So let’s say you have a front wheel drive vehicle because that made sense at some point. Actually, there are a lot of reasons FWD vehicles make sense.
- Cheaper to manufacture
- Better fuel economy
- More compact
- More interior space
- You got one as hand-me-down
RWD vehicles have several advantages too, but let’s be honest, the only one that really matters is power-on oversteer. Burnouts are good, dumb fun and drifting is a visceral mixture of beauty and savagery that is so instantly compelling that even non-car-enthusiasts find it engaging.
Sadly, you’ve got a FWD econobox and you can’t join the fun. Or can you? One of the common misconceptions about FWD vehicles is that they are a bucket full of understeer. With 65-70% of the weight of the vehicle on the front tires, FWD vehicles actually want to oversteer. They just need a little encouragement sometimes. Here are some of the ways you can do that.
- Lift – Lifting off the throttle shifts weight forward. Ideally, all you need to get a FWD car to rotate is to snap your foot off the throttle in the middle of a corner.
- Brake – Braking is an even more aggressive form of weight transfer than lifting. Brake too much and you’ll get understeer as the tires are using all their traction for deceleration instead of cornering.
- Hand brake – Not only does the handbrake transfer weight forward, it also changes the brake bias so that the rears do more work. Even if the rear tires aren’t locked, they will have less lateral grip because they are using longitudinal grip for deceleration.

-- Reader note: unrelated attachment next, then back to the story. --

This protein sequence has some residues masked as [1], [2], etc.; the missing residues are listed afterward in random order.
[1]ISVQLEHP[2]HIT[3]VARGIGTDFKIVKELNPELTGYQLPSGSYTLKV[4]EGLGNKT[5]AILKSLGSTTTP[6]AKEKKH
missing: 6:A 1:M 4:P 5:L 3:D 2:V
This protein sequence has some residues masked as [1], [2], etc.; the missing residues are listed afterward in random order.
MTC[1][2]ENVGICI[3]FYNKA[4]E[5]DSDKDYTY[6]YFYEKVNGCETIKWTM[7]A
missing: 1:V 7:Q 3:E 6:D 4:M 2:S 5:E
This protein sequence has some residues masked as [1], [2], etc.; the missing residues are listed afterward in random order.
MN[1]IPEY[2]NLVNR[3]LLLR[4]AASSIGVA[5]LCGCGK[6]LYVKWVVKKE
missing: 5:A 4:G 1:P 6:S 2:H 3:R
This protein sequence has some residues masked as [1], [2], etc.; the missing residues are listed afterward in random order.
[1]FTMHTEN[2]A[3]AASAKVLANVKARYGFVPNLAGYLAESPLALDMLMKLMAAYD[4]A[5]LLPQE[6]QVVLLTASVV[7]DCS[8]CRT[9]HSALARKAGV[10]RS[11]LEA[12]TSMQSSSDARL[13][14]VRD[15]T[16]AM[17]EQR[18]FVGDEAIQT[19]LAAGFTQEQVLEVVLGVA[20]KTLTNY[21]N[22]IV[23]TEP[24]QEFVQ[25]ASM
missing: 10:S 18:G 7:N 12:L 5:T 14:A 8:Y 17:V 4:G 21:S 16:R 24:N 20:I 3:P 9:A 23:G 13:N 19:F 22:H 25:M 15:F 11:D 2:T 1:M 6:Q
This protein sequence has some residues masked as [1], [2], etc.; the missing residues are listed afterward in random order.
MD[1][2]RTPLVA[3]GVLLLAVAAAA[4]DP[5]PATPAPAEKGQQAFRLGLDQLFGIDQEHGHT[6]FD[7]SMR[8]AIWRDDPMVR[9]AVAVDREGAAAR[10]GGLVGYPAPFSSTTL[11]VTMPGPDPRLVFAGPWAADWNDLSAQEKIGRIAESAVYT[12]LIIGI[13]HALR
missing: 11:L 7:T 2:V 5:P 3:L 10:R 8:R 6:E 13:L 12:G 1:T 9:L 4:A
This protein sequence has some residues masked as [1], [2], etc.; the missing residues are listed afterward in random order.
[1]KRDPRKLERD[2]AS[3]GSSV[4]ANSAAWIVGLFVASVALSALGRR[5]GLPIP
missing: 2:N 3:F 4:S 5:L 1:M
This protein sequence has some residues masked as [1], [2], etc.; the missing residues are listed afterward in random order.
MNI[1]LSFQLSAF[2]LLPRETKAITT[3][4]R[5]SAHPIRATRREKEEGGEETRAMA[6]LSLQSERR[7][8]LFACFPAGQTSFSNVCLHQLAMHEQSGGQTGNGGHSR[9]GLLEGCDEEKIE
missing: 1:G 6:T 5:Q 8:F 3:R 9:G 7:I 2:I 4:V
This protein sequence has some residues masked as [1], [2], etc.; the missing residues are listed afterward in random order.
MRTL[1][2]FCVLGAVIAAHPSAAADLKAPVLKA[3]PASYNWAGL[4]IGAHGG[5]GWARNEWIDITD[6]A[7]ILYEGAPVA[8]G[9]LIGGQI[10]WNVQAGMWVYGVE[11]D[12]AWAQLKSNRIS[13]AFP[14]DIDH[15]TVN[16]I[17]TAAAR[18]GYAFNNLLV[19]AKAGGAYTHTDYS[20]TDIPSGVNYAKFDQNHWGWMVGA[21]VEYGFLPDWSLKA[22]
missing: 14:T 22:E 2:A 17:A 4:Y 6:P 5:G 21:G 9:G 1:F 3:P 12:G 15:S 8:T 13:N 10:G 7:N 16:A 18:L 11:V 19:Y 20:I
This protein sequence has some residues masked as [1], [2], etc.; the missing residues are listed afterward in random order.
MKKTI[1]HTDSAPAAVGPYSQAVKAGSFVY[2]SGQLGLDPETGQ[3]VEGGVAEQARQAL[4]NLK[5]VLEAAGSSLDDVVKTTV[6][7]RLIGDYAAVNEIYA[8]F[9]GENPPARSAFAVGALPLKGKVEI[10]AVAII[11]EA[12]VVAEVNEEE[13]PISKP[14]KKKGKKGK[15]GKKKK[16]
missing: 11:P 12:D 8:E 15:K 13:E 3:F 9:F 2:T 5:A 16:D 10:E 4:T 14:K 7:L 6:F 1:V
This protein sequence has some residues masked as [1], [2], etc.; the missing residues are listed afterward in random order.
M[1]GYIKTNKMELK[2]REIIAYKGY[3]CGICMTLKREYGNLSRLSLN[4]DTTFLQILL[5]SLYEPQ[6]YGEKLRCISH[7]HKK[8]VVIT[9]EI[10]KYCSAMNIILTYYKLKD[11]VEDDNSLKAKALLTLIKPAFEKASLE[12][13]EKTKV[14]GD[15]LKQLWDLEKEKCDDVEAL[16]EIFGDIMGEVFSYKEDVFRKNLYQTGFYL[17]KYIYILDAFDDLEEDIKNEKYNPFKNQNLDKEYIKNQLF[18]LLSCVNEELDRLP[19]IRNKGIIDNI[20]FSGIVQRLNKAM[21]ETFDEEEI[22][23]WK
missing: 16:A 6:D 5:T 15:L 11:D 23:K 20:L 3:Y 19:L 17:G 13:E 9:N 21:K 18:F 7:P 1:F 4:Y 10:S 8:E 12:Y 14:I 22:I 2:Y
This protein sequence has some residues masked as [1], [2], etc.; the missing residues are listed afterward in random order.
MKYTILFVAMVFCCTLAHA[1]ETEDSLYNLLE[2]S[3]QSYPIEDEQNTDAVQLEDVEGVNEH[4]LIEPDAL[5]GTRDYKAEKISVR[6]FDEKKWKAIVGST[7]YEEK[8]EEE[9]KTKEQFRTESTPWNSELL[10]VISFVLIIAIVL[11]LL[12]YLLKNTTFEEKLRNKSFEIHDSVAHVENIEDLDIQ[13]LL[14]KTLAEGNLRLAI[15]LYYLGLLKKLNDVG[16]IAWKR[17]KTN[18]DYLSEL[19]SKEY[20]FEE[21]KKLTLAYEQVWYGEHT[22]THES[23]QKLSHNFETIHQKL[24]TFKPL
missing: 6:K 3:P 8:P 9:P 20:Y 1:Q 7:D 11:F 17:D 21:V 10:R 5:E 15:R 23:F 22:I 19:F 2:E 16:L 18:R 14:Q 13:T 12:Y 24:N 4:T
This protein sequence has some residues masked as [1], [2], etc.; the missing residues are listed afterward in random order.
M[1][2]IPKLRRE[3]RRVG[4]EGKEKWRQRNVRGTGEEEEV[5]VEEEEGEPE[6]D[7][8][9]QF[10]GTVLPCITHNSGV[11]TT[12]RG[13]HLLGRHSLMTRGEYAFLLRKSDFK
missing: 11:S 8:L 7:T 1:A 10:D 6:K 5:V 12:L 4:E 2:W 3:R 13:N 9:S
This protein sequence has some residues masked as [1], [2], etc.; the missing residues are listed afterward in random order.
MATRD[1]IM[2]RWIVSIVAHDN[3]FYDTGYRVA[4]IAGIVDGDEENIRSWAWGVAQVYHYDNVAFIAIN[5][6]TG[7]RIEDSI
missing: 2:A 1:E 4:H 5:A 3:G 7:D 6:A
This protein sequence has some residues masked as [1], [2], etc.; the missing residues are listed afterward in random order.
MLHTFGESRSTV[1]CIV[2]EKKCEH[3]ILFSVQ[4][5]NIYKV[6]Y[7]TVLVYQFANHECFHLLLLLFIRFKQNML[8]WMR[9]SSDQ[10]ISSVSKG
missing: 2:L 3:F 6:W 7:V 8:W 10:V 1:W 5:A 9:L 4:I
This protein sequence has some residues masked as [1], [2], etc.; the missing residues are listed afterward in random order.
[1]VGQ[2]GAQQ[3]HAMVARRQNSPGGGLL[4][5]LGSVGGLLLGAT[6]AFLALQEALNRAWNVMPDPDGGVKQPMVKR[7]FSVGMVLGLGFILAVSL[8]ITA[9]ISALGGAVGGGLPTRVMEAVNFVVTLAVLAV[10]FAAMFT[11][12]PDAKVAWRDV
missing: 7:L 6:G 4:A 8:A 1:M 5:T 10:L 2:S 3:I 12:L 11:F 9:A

- Flick – The Scandinanvian Flick is a dynamic way of swinging weight around. Not only are you decelerating as you turn, you’re also throwing weight to the outside.
Things that work in RWD but not FWD.
- Throttle – Adding throttle will not overspin the rear tires. Instead, it pulls you out of a drift! No, no, no. Don’t do it.
- Clutch kick – Spinning up the engine and then engaging the transmission is one way to reduce traction as the wheels suddenly get power. In a FWD vehicle, that just makes you look like a chump.
2 Keys to FWD Drifting
The best way to create imbalance is to start with imbalance. Yes, FWD vehicles have more traction in front, but if it’s worth doing, it’s worth over-doing. The first key to FWD drifting is to put sticky tires in front and slippery tires in the rear. This is such an effective oversteer formula that it would be dangerous to drive on the street. It’s not quite skid plate racing, but it’s on that spectrum. If you drive around in a circle, progressively gaining speed, your rear tires will reach their adhesion limit before the fronts and the back end will start chasing you around. Alternatively, try braking as you enter a corner. Get ready to countersteer because you’re about to swap ends.
Getting the rear out isn’t hard, but keeping it there is. In a RWD car, you use a mixture of throttle and steering to hold a slide. In a FWD car, it’s steering plus brake. The second key to FWD drifting is managing your finite supply of momentum. The critical word here is finite. You can’t build momentum. All you can do is spend it. If you’re wasteful and spend that momentum all at once, you may pivot or spin, but you won’t drift. If you want a long drift, you need to bank a lot of momentum so you can spend it gradually throughout the drift.
- Enter the corner at high speed. No, even higher speed. This is your momentum bank.
- Use a mixture of light steering and light braking to create oversteer. You shouldn’t need the hand brake.
- Make steering corrections to prevent spinning. The corrections need to be fast, and possibly large.
- Go back to step 2 a few times.
- Finish the drift by yanking the car out with throttle. Bonus points for getting all 4 tires smoking.
If you can drift a FWD car, you can also drift a RWD car. The reverse isn’t true.